To DH or not to DH? The debate rages in not only among fans, but among players and coaches and executives within baseball. There seems to be no middle ground. Either you love the designated hitter or you hate it.

Reds outfielder Adam Duvall is not a fan of the DH. He prefers the old school National League style of play. Here’s what he told ESPN’s Mark Saxon recently:

One rule you would change?

Duvall: I don’t know. I mean, I enjoy watching National League games because of the pitchers having to hit. Maybe that would be it. It makes it so much more interesting, having to juggle the pieces rather than just being able to leave it alone. The double switch is very interesting because you have to know what you’re doing and it can change a ballgame. So, maybe get rid of the DH would be it.

That’s not a hard “the DH stinks and I want it gone” response, but clearly Duvall is pro-pitchers hitting. Everyone is entitled to their opinion and that’s his. That’s fine. I don’t agree with it at all, but to each his own.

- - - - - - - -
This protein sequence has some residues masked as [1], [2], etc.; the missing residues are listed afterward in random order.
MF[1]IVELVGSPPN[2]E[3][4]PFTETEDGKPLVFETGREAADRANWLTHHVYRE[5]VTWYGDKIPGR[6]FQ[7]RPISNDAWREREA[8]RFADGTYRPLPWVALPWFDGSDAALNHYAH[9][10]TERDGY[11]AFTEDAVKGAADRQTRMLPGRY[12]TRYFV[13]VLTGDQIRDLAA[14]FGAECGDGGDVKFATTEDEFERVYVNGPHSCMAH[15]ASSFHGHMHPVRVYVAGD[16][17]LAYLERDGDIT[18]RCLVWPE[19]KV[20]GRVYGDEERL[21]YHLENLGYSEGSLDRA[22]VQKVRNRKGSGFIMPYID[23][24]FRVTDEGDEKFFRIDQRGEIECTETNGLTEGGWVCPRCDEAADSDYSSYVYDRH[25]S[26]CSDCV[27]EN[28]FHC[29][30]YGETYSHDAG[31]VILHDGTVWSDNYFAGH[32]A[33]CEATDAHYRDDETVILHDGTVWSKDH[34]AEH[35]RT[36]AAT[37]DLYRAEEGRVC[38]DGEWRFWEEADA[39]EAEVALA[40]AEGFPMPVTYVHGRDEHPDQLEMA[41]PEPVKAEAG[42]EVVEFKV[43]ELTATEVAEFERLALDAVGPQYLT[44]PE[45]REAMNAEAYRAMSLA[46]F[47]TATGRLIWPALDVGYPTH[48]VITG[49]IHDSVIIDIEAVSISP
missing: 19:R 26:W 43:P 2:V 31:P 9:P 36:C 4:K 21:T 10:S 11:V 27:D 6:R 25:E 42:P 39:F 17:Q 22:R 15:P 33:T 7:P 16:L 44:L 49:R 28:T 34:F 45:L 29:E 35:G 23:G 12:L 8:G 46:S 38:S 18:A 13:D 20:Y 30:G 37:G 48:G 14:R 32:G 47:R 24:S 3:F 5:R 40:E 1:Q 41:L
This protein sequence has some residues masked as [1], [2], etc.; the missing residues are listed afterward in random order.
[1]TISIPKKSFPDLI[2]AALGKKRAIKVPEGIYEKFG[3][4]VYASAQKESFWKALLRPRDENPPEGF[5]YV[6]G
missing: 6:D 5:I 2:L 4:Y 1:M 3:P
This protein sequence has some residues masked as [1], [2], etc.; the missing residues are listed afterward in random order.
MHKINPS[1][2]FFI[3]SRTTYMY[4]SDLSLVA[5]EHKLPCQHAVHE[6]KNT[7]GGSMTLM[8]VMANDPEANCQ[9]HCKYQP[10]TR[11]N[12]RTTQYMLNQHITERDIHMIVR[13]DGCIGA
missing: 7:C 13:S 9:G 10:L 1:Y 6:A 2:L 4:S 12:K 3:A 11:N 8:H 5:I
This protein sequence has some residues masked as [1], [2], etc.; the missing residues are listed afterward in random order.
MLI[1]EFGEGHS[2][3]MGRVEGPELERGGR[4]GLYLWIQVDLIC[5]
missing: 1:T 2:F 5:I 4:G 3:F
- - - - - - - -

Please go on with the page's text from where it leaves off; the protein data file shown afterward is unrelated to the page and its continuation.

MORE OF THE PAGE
usatsi9324902.jpgAdam Duvall is not a fan of the DH. USATSI

Me? I take zero enjoyment from watching pitchers hit. They can’t do it. Madison Bumgarner, the game’s preeminent hitting pitcher, has a .174/.256/.348 slash line this season. Watching a pitch sock a dinger once every few weeks isn’t worth the hundreds of other empty at-bats.

And please, spare me the strategy argument. A sac bunt is not strategy. It’s common sense when you have a terrible hitter at the plate and an out to give. My feeble DH-loving brain has no trouble understanding a double switch. It’s not that complicated.

The DH is good for baseball. It extends careers — possibly Duvall’s down the line! — and it keeps pitchers safe, plus it adds offense. Those are all positives. The National League and the Central League in Japan are the only pro leagues where pitchers still hit. They’re behind the time.

Source: CBS Sports Headlines / Reds’ Adam Duvall wants baseball to get rid of the designated hitter